Year 3, Week 4 Major Position Changes

To see historic weekly fund changes click here OR the label at the bottom of this entry entitled 'fund positions'.

Cash: 65.8% (vs 58.6% last week)

22 long bias: 12.2% (vs 17.4% last week)

10 short bias: 22.0% (vs 24.0% last week) *includes long term puts

32 positions (vs 36 last week)

Weekly thoughts

The market ended up slightly for the week but aside from the immensely speculative action in government sponsored financial firms, it was mostly a week of blah unless you are a daytrader. The greater market - and positions we held - gained one day, fell the next, gained one day, fell the next... but mostly made little progress in any direction; either long or short. We found very little to do... in the portfolio of names we hold or follow, almost nothing has been making consistent moves the past 2 weeks or so; but alas we failed to see the excellent values in Fannie, Freddie or AIG a month or so ago. There are times to attack and times to hold back and until we see something other than range bound activity we are content to hold steady awaiting a direction.

Looking at the 2 major indexes, I substituted the SPY (S&P 500 ETF) for this week's look at the S&P 500 technicals since there is a gap in the SPY that is not there in the S&P 500 chart that I'd expect to be filled shortly. It is just under 102; once again that will be the easy short just as we had an easy short to fill the gap at 98 that was created in late July. [Easy Short Trade Has been Made] That gap took 3 weeks to fill. Not displayed on the SPY chart but visible in the S&P 500 chart is a gap on the S&P 500 chart at 906 (roughly 90.6 on the SPY). I thought that would be filled within a few weeks of creation but that did not happen - so now it will be a homing beacon for some day in the future.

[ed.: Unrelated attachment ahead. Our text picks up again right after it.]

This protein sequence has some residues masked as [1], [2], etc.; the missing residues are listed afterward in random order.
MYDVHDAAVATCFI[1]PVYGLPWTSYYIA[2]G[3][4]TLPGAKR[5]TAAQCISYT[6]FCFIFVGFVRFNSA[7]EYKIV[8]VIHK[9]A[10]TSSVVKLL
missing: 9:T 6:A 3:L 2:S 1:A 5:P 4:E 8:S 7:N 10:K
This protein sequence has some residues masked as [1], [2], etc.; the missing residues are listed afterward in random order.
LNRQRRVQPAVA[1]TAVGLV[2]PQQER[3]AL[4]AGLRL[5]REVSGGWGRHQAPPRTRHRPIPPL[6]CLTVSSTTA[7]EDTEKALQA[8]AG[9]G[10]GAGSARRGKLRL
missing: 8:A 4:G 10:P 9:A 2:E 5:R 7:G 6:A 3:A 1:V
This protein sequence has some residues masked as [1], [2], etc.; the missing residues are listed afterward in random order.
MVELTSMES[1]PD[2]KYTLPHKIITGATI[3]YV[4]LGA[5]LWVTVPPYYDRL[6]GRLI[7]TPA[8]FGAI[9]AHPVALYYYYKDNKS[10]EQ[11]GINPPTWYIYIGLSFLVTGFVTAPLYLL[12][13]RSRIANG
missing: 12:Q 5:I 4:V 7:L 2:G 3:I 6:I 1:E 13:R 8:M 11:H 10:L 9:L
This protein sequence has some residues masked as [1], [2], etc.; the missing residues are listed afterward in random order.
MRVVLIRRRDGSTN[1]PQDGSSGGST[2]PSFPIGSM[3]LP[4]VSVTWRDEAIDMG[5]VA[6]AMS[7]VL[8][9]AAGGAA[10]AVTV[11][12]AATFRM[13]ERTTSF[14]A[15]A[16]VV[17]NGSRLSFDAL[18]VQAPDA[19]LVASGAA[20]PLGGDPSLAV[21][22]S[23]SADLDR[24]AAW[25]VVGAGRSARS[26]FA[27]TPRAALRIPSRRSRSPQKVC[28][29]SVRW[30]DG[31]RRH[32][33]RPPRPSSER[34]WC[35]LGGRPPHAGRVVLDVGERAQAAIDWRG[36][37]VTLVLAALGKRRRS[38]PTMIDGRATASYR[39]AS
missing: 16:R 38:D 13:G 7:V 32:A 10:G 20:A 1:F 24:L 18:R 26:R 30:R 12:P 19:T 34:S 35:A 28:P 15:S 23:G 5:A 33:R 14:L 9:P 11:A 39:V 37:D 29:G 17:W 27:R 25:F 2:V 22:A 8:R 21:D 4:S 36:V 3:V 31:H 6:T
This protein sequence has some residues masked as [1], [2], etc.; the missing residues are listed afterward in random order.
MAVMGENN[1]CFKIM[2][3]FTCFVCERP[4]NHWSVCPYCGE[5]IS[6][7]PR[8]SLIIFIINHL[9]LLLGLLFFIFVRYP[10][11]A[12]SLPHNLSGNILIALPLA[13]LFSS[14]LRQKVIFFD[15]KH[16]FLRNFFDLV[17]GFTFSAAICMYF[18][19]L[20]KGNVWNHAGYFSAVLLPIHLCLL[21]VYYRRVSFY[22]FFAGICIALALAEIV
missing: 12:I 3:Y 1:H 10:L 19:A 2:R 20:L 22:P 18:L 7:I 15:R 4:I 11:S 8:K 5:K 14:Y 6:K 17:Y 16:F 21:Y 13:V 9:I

id=BLOGGER_PHOTO_ID_5375971490800872210NASDAQ, after being a long time leader has turned into a laggard the past 3-4 weeks as government sponsored entities and banks, REITs, auto companies - anything subsidized by the government enjoy a rally while the tech heavy NASDAQ does not receive such a level of handout. On Thursday's good news by Dell (DELL) along with Intel's (INTC) pre-announcement of an increase in revenue guidance - the NASDAQ made its first leadership move in a while, but closed nearer to the lows of the day rather than highs.